Knowledge technologies in context
Knowledge technologies in context

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Knowledge technologies in context

4.14 Technologies and explicit knowledge continued

4.14.1 Metadata

Metadata is descriptive data about data. This has also come to refer to a way of tagging documents (on the Web or any other repository) with structured, descriptive information. For example, to describe a unit in B823, we would expect to have concepts such as title and author, but perhaps also prerequisite or core concepts. Translated into a metadata scheme, this might appear as follows (typically metadata fields use <angle brackets> to delimit each metadata tag).


Note that some of the metadata tags simply describe the content of the unit, while the last two actually describe particular kinds of relationships to other units. Unit 7 is not a PREREQUISITE-FOR B823-Unit-3, it BUILDS-ON it. This is specialist knowledge supplied by the unit authors: it may not be explicitly in the content of the unit's text. Metadata schemes are designed to be machine interpretable, like ontologies, but also to be accessible to people without extensive training. You can see that the scheme above looks more like a series of structured keywords. Often, the average member of staff would not even have to see this cryptic notation since it would be entered and displayed using an online form.

Information such as this enables much more powerful searching than is otherwise possible, once a search engine has been given the description of the particular metadata scheme (that it uses ‘tags’ for title, course, prerequisites, etc.). The search engine can then provide a query form with fields for these tags, and users can search specifically for course units which, say, have ‘interpretation’ as a CORE-CONCEPT, or all units that BUILD-ON B823-Unit-3 and are a PREREQUISITE-FOR B823-COMPLETION. This is impossible to do without the equivalent of structured metadata, but is still the state in which much of the Web exists – we have to simply search using keyword combinations, and then manually filter out a lot of irrelevant documents returned by the search engine. By thinking carefully about the metadata scheme's design (that is, by designing an ontology of the domain), we can transform a mass of documents into ‘knowledge-enriched’ materials whose content and interrelationships can be accessed without having to read every document.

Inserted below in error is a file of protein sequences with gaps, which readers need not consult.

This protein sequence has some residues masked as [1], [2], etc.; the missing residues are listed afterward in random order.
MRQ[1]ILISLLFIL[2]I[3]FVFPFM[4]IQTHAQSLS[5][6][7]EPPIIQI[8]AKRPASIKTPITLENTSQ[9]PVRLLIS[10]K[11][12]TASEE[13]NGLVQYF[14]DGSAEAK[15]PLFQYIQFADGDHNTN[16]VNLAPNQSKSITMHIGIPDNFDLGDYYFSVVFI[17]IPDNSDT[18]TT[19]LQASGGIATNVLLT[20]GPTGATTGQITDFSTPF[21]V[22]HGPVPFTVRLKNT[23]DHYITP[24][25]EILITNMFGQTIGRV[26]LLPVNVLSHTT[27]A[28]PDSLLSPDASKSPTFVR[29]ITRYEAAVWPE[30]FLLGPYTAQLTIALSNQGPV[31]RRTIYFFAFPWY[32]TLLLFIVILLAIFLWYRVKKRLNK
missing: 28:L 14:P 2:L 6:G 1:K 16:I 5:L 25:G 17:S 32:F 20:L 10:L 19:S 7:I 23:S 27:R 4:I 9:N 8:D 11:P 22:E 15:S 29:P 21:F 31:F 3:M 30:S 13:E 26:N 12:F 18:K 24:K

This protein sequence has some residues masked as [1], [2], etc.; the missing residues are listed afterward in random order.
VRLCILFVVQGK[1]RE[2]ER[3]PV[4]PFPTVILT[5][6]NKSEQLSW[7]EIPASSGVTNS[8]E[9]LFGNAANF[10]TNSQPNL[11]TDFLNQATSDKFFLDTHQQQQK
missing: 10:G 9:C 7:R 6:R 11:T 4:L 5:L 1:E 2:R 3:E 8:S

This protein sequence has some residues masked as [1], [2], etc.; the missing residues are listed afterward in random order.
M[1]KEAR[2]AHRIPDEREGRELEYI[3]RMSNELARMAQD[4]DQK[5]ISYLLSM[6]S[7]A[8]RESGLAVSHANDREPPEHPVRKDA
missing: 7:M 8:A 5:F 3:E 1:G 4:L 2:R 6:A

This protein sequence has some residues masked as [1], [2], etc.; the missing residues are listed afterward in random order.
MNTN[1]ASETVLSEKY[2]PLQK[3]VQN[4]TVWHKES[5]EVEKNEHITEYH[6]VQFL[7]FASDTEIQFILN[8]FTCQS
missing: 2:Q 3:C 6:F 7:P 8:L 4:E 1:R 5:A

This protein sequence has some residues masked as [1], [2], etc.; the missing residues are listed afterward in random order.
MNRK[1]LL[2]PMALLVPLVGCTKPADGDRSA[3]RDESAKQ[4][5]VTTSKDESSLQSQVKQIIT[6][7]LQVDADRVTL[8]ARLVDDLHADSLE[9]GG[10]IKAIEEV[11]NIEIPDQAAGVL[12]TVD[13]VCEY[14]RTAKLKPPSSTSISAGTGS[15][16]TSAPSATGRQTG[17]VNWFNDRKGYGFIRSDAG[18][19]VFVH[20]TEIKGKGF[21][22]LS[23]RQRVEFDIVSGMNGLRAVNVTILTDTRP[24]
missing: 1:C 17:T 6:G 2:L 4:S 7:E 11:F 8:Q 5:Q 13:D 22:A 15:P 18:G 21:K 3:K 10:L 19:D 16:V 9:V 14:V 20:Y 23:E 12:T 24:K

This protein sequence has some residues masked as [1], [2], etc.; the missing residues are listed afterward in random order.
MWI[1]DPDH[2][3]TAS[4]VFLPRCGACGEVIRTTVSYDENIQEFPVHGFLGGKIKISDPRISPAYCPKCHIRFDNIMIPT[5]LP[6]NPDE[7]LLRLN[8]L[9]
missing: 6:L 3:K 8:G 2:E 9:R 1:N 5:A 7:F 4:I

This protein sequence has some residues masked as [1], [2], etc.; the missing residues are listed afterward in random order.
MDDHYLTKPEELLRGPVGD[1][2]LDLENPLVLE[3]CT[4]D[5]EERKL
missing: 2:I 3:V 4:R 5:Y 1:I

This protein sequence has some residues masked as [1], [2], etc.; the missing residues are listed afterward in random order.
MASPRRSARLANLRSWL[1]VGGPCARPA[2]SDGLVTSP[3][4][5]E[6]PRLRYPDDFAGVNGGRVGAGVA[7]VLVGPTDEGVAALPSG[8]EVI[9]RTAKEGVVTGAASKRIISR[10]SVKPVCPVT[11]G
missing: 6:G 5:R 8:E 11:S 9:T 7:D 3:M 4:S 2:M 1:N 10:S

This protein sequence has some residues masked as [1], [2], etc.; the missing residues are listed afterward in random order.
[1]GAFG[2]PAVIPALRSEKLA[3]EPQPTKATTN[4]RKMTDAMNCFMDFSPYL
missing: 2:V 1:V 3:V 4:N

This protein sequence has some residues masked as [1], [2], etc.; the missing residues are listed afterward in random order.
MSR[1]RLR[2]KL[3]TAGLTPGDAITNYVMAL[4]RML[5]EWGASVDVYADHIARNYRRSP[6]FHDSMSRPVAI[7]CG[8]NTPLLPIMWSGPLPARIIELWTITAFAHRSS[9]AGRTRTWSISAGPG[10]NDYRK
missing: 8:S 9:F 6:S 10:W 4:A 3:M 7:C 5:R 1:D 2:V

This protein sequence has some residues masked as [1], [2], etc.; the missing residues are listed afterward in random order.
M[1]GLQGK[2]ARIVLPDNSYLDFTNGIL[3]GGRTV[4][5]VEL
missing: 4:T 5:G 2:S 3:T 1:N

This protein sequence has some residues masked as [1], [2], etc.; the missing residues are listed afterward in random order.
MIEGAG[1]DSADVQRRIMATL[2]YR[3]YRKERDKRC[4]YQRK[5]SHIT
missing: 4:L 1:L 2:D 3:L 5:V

The terms which one chooses to encode in a metadata scheme are typically derived from an analysis of the field, and the kinds of search queries that one anticipates supporting. They may be derived from an organisational or community taxonomy (hierarchy) of terms, or a library indexing scheme. One can, however, go one step further and formally model the relationships between terms such that a computer can reason in more sophisticated ways about the relationships between terms. If we declared that an <AUTHOR> IS-A <SCHOLAR> who PUBLISHES <ARTICLES> and IS-AFFILIATED-TO an <INSTITUTION>, then we are creating a richer model, which is called an ontology.


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